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How to Create a Sensory Room for Autistic Kids

May 30, 2022

How to Create a Sensory Room for Autistic Kids


A sensory room for autistic kids is a designated room or space in your home that is a safe place for your child to go to decompress or calm their senses when they are experiencing an overload of overwhelming feelings. It is an environment that contains sensory-friendly objects, which have a calming effect on the child. Because each autistic child’s sensitivities are unique to them, sensory rooms will encompass different items on an individual basis, but the idea behind the room is the same for everyone. 


What Are Sensory Triggers?


Before we jump into the logistics of creating a sensory room for autistic kids, let’s first look at what sensory triggers are and why it’s important to understand your child’s specific sensory triggers.


Sensory triggers are certain sounds, sights, smells, textures, and tastes that are overwhelming for your child. For example, bright lights and loud noises can trigger feelings of discomfort, causing them to get upset easily. Food textures and scratchy clothing materials are also types of sensory triggers for kids. 


Many times, autism and sensory issues go together, which is why understanding your child’s sensory triggers are crucial. There are two forms of sensory processing issues – hypersensitivity (oversensitivity) and hyposensitivity (under-sensitivity). Oversensitive children avoid the situations that cause them anxiety, such as loud noises and bright lights. Whereas, kids who are under-sensitive, seek out sensory input, such as needing more physical contact and touching. And many times, children have a mixture of both over and under-sensitivity.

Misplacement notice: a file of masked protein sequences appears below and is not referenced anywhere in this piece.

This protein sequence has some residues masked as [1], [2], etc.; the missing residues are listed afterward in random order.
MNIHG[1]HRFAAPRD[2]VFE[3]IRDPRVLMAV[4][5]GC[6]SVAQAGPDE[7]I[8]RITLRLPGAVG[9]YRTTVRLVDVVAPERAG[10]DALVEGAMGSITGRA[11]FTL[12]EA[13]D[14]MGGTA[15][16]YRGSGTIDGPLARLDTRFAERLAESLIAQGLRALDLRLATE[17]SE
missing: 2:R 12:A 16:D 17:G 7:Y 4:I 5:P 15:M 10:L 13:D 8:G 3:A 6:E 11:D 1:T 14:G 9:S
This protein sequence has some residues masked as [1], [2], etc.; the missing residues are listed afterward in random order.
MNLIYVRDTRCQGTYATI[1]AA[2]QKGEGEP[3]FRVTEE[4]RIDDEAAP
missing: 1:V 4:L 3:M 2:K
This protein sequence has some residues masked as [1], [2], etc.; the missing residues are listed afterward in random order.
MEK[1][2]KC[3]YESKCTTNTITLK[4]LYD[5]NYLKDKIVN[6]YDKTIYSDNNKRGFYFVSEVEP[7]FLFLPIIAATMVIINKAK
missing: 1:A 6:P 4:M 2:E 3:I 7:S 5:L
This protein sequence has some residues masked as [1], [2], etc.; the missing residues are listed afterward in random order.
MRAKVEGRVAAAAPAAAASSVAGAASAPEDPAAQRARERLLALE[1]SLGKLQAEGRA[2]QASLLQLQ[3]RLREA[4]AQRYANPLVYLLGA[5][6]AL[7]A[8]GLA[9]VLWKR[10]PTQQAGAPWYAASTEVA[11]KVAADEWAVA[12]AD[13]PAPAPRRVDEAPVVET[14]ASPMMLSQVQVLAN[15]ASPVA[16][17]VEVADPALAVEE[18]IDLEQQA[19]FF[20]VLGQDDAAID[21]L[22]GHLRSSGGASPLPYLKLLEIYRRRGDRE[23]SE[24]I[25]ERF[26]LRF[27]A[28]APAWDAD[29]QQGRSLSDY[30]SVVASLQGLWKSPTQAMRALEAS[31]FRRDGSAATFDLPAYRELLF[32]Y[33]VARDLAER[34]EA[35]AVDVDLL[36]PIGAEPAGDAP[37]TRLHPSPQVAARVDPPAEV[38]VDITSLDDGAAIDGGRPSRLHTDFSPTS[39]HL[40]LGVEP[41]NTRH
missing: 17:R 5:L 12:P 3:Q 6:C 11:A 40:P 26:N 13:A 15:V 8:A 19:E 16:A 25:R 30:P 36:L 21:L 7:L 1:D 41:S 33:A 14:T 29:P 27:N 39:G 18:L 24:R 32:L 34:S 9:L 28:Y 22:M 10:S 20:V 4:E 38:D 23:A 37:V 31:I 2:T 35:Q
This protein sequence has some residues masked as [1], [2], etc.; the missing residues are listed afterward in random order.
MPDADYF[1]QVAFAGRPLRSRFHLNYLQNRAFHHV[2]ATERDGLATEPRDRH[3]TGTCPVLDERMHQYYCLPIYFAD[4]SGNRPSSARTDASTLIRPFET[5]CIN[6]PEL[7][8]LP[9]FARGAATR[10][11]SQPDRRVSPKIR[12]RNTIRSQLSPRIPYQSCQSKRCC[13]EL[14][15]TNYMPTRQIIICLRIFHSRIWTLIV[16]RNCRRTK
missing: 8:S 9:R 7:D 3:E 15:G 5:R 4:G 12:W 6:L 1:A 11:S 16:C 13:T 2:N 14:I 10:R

Determining where your child falls on the sensitivity scale and what triggers they react to is central to creating a sensory room for your autistic son or daughter. 


Why Do Autistic Kids Need Sensory Rooms?


You might be wondering, “Why does my autistic child need a sensory room?” And it’s a valid question. While children who do not have sensory issues or autism are fine simply going to their room when they are having a rough time, children with autism might not process that the bedroom is also a place for them to feel calm. To them, the bedroom is where they go to sleep, and they might not be capable of separating the two issues.


But on the other hand, a designated room that has ONE purpose of helping them feel calmer or de-escalate will send a definite message. And they will learn to understand that it is their tool for self-calming or escaping sensory overload. It’s important not to confuse your child and send a clear message of the purpose of the sensory room – to give them a specific place that provides a sanctuary for them to escape sensory overload or to calm themselves down.